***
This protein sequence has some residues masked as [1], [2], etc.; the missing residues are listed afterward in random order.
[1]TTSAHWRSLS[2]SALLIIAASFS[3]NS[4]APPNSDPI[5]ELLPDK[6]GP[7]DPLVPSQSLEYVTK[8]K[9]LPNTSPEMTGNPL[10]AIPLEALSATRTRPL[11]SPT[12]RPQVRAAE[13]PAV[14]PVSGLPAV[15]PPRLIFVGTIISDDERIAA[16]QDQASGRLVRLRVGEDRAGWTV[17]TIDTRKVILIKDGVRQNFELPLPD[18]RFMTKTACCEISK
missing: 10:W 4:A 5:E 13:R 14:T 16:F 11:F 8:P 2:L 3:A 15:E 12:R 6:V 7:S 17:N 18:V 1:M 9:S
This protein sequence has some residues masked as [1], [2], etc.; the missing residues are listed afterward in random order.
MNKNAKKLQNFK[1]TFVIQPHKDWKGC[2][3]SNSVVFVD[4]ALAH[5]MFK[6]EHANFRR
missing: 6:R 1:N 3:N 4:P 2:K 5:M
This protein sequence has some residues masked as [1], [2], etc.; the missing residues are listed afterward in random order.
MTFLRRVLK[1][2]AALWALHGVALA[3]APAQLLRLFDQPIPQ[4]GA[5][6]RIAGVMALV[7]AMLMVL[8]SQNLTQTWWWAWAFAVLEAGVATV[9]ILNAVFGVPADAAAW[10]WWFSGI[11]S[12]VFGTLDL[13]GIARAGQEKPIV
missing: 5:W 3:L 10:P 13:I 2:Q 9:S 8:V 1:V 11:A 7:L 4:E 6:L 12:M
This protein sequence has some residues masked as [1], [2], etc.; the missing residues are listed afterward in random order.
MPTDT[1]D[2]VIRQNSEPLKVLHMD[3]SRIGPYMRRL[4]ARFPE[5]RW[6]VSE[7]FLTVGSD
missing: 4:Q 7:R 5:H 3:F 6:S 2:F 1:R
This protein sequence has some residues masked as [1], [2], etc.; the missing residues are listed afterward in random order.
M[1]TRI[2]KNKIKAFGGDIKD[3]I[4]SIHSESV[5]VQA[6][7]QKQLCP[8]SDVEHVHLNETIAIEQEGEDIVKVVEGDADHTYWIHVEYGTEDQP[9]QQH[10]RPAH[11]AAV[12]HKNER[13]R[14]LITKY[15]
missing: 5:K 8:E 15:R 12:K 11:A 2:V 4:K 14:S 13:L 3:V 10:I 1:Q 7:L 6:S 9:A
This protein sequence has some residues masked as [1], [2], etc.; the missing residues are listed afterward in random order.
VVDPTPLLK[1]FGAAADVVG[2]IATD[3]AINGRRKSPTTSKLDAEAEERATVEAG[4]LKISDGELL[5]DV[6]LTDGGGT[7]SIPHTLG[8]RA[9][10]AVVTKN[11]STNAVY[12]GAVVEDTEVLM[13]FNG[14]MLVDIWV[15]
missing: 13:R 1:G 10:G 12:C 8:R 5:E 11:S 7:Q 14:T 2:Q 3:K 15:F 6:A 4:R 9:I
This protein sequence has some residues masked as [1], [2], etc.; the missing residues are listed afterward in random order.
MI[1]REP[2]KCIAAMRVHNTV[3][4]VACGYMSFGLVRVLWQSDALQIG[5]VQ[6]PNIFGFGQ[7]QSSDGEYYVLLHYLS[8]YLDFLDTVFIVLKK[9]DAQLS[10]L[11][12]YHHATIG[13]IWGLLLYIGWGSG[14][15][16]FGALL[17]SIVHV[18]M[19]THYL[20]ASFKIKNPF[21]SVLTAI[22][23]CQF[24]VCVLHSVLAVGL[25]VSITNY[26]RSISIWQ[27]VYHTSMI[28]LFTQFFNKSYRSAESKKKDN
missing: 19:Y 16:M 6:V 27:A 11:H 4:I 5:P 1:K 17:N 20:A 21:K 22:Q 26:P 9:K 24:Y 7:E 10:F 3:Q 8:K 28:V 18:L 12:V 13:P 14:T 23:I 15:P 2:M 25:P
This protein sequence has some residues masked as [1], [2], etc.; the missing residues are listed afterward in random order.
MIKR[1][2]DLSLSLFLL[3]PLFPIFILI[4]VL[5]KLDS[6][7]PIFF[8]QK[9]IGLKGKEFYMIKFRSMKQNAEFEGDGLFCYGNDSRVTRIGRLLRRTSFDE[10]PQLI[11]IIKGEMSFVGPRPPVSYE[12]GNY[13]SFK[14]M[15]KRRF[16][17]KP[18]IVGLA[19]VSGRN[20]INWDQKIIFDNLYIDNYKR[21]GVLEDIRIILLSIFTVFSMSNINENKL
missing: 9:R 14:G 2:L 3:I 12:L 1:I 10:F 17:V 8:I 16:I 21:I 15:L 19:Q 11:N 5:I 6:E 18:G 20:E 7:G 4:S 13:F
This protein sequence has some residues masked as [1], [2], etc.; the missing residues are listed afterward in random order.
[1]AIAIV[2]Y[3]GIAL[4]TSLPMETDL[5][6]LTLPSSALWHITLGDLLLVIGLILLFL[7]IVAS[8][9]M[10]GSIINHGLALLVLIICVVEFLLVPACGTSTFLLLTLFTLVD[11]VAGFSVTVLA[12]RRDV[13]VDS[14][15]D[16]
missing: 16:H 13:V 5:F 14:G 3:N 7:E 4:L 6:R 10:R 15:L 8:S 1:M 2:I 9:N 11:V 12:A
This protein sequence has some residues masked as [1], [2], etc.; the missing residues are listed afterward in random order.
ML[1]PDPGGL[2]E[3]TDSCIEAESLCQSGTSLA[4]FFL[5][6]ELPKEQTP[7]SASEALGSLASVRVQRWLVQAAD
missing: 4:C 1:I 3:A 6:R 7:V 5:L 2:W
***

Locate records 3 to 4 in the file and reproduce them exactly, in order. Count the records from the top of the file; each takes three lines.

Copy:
This protein sequence has some residues masked as [1], [2], etc.; the missing residues are listed afterward in random order.
MTFLRRVLK[1][2]AALWALHGVALA[3]APAQLLRLFDQPIPQ[4]GA[5][6]RIAGVMALV[7]AMLMVL[8]SQNLTQTWWWAWAFAVLEAGVATV[9]ILNAVFGVPADAAAW[10]WWFSGI[11]S[12]VFGTLDL[13]GIARAGQEKPIV
missing: 5:W 3:L 10:P 13:I 2:Q 9:S 8:V 1:V 11:A 7:L 4:E 6:L 12:M
This protein sequence has some residues masked as [1], [2], etc.; the missing residues are listed afterward in random order.
MPTDT[1]D[2]VIRQNSEPLKVLHMD[3]SRIGPYMRRL[4]ARFPE[5]RW[6]VSE[7]FLTVGSD
missing: 4:Q 7:R 5:H 3:F 6:S 2:F 1:R